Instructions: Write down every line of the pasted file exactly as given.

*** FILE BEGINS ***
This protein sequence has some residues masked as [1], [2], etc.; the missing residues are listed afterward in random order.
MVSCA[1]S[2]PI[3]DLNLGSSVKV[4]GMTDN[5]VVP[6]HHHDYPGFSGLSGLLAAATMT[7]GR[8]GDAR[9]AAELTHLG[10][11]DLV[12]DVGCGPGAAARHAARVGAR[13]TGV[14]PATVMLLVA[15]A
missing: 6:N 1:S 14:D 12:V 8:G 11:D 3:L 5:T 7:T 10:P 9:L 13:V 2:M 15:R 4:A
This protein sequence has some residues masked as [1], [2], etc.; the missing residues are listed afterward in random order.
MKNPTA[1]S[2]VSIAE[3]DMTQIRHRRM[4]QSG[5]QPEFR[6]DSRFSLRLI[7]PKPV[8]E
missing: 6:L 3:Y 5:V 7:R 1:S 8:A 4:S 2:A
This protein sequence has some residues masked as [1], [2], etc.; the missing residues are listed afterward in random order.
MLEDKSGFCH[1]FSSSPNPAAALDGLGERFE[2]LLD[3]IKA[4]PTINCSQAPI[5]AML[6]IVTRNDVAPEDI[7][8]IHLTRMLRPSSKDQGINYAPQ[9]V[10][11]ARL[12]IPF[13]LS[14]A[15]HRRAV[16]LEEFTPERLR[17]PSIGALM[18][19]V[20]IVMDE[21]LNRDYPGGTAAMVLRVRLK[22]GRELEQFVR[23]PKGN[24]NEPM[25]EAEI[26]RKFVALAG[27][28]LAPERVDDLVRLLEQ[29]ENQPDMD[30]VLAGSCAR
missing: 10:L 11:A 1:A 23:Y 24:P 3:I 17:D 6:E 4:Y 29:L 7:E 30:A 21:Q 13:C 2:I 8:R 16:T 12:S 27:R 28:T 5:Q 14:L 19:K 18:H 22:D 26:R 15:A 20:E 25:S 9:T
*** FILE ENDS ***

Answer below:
This protein sequence has some residues masked as [1], [2], etc.; the missing residues are listed afterward in random order.
MVSCA[1]S[2]PI[3]DLNLGSSVKV[4]GMTDN[5]VVP[6]HHHDYPGFSGLSGLLAAATMT[7]GR[8]GDAR[9]AAELTHLG[10][11]DLV[12]DVGCGPGAAARHAARVGAR[13]TGV[14]PATVMLLVA[15]A
missing: 6:N 1:S 14:D 12:V 8:G 11:D 3:L 5:T 7:T 10:P 9:L 13:V 2:M 15:R 4:A
This protein sequence has some residues masked as [1], [2], etc.; the missing residues are listed afterward in random order.
MKNPTA[1]S[2]VSIAE[3]DMTQIRHRRM[4]QSG[5]QPEFR[6]DSRFSLRLI[7]PKPV[8]E
missing: 6:L 3:Y 5:V 7:R 1:S 8:A 4:S 2:A
This protein sequence has some residues masked as [1], [2], etc.; the missing residues are listed afterward in random order.
MLEDKSGFCH[1]FSSSPNPAAALDGLGERFE[2]LLD[3]IKA[4]PTINCSQAPI[5]AML[6]IVTRNDVAPEDI[7][8]IHLTRMLRPSSKDQGINYAPQ[9]V[10][11]ARL[12]IPF[13]LS[14]A[15]HRRAV[16]LEEFTPERLR[17]PSIGALM[18][19]V[20]IVMDE[21]LNRDYPGGTAAMVLRVRLK[22]GRELEQFVR[23]PKGN[24]NEPM[25]EAEI[26]RKFVALAG[27][28]LAPERVDDLVRLLEQ[29]ENQPDMD[30]VLAGSCAR
missing: 10:L 11:A 1:A 23:Y 24:P 3:I 17:D 6:E 4:Y 29:L 7:E 30:A 21:Q 13:C 2:I 8:R 16:T 12:S 27:R 28:T 5:Q 14:L 19:K 18:H 22:D 26:R 15:A 20:E 25:S 9:T